This week’s annual Lenten station church pilgrimage led pilgrims to Santa Maria in Trastevere, the heart of what was one of Rome’s earliest Christian communities.
The pilgrimage is organized each year by seminarians and priests of the Pontifical North American College in Rome. An early morning (7 a.m.) Mass is celebrated in English at one of these churches each day (except Sunday) throughout Lent. It is a practice which goes back to the early Church when the pope, as bishop of Rome, would pay a pastoral visit to the parishes of the city.
One of the oldest churches in Rome, Santa Maria in Trastevere was built on the site where, according to legend, oil miraculously sprung forth from the ground on the day Mary the mother of Jesus was born. Built in the 4th century, the church to this day enjoys an active parish life, and is closely tied to the San’Egidio Community – a movement known for its work with the poor. The parish also hosts a Byzantine Liturgy with roots in Italy, celebrated each Sunday evening in the Italian language.
J. Stanton Good, who works as a professional tour guide in Rome, explained to ZENIT that Santa Maria in Trastevere was likely the center of the early Church. Translated “across the Tiber,” the region of Rome known as Trastevere hosted an international community during the Roman empire as it was located close to a port. Good said there is proof of Christian worship at the site of the church going back to the 4th century, although there is “the possibility of Christian worship in the vicinity even before that when Christianity was still illegal.”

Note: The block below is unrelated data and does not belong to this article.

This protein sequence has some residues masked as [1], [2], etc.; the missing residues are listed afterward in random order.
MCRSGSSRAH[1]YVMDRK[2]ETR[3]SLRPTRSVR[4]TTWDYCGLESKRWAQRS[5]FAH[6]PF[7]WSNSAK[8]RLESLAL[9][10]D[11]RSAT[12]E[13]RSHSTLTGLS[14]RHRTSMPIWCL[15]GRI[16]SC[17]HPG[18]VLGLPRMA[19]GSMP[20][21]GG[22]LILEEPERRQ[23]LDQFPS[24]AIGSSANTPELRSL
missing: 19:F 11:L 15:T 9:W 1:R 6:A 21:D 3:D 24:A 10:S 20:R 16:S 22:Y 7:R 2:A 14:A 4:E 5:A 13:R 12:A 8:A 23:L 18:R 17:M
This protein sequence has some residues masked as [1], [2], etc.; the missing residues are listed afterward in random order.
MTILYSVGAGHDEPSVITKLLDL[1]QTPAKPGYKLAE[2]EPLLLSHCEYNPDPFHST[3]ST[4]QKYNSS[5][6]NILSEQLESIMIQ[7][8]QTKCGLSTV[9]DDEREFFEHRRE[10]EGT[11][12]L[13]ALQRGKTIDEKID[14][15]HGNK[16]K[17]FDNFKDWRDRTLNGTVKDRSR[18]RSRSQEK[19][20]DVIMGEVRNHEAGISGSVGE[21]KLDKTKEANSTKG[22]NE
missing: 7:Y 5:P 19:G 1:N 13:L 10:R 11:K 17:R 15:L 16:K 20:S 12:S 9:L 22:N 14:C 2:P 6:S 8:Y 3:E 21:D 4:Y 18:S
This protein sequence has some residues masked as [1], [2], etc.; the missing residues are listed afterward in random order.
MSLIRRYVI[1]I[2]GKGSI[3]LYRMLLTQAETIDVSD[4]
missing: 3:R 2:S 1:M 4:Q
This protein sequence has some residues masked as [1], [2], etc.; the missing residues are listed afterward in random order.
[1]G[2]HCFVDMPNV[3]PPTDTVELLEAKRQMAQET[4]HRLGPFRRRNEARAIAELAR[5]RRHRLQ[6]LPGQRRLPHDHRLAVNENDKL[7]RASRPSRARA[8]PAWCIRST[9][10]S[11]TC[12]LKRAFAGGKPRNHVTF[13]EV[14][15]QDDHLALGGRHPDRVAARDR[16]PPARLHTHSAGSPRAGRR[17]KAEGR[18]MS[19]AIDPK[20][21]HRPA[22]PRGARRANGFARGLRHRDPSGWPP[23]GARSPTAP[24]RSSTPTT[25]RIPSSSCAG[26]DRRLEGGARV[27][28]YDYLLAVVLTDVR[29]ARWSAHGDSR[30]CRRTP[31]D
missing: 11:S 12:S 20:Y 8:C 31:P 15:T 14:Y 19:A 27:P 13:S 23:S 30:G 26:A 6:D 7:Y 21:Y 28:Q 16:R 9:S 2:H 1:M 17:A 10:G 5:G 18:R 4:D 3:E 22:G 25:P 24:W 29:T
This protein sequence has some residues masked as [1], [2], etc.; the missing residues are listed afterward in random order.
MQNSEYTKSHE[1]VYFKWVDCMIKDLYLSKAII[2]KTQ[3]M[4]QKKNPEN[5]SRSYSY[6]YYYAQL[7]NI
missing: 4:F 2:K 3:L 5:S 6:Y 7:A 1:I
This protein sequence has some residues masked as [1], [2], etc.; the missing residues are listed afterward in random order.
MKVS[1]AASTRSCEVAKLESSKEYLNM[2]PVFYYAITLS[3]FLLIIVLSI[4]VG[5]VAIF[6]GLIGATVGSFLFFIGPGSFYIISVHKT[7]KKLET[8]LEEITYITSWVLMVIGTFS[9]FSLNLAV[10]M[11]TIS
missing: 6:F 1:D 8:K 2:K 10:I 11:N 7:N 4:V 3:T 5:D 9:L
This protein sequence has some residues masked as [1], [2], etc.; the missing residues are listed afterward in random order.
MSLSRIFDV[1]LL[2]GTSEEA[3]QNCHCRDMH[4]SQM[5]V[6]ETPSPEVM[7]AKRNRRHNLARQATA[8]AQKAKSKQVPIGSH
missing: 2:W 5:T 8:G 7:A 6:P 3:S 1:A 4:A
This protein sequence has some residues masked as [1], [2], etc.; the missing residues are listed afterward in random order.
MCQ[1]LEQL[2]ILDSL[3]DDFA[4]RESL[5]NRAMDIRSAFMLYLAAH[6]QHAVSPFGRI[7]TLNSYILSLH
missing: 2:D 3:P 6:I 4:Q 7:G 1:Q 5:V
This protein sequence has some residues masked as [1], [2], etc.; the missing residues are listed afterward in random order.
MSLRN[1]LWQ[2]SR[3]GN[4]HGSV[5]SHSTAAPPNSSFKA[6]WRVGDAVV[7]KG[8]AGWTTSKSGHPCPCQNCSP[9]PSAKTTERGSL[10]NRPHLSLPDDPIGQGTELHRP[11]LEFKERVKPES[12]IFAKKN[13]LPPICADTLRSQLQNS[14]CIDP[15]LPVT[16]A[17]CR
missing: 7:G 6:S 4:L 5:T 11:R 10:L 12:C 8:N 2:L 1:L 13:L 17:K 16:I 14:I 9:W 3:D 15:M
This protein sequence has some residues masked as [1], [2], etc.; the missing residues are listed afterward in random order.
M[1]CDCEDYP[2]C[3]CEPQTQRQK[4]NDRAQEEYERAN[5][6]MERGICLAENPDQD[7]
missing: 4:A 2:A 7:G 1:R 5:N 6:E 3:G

“There are three ancient churches in Trastevere, what we would call ‘Paleo-Christian’ churches,” he said. “The very oldest churches going back to the 5th and 4th century when the Roman empire was still standing. This is the most characteristic of the three.”
Speaking on the legend surrounding the site, Good noted how it was significant that the miraculous oil erupted in a pagan neighborhood of Rome on the day the Virgin Mary was born in the East. “This is an interesting tradition,” he said. “For instance, people go into the Sistine Chapel and wonder why there are five Greek pagan symbols on the ceiling of a Christian place. A natural phenomena happening, it seems, at the same time the Virgin Mary is born. After Christianity is legalized and becomes the majority religion – then becoming the only religion – we look back in time and we start to rehash all of these old pagan prophesies.”
Santa Maria in Trastevere was also the site of key ecclesiastical moments in the Church’s history, Good said, explaining that a conclave was held in the church. “When the popes came back from Avignon in 1378 Saint John Lateran had been burnt to the ground twice in 55 years. They came here because this church was still standing. You had some very important ecclesiastics in this church.”
Artistically, the church is rich in Marian imagery, much of which is stylistically Byzantine. The façade of the building presents a 12th century mosaic of Mary, flanked by angels, breastfeeding the Christ child as she sits on a throne. Inside the Church, in the apse above the altar, a domed 13th century mosaic made of glass also represents Mary on a throne, this time beside an adult Jesus who has His arm around His mother. Flanking the altar are panels which depict the life of Mary, again in the style of Byzantine mosaic, beginning with her life and ending with her dormition. Contained in the “Altemps chapel,” located just left of the main apse, is one of the oldest images of Mary in the world. The image is historically significant in that it dates to the iconoclast controversy, which stated that sacred images of our Lord and the saints were not to be used. The controversy drove many icon painters to Rome, bringing this form of religious art to the city, Good explained.
Good concludes: “Santa Maria in Trastevere is, in my experience, the most active of the ancient Churches – the best combination of antiquity and an active Church for living worship.”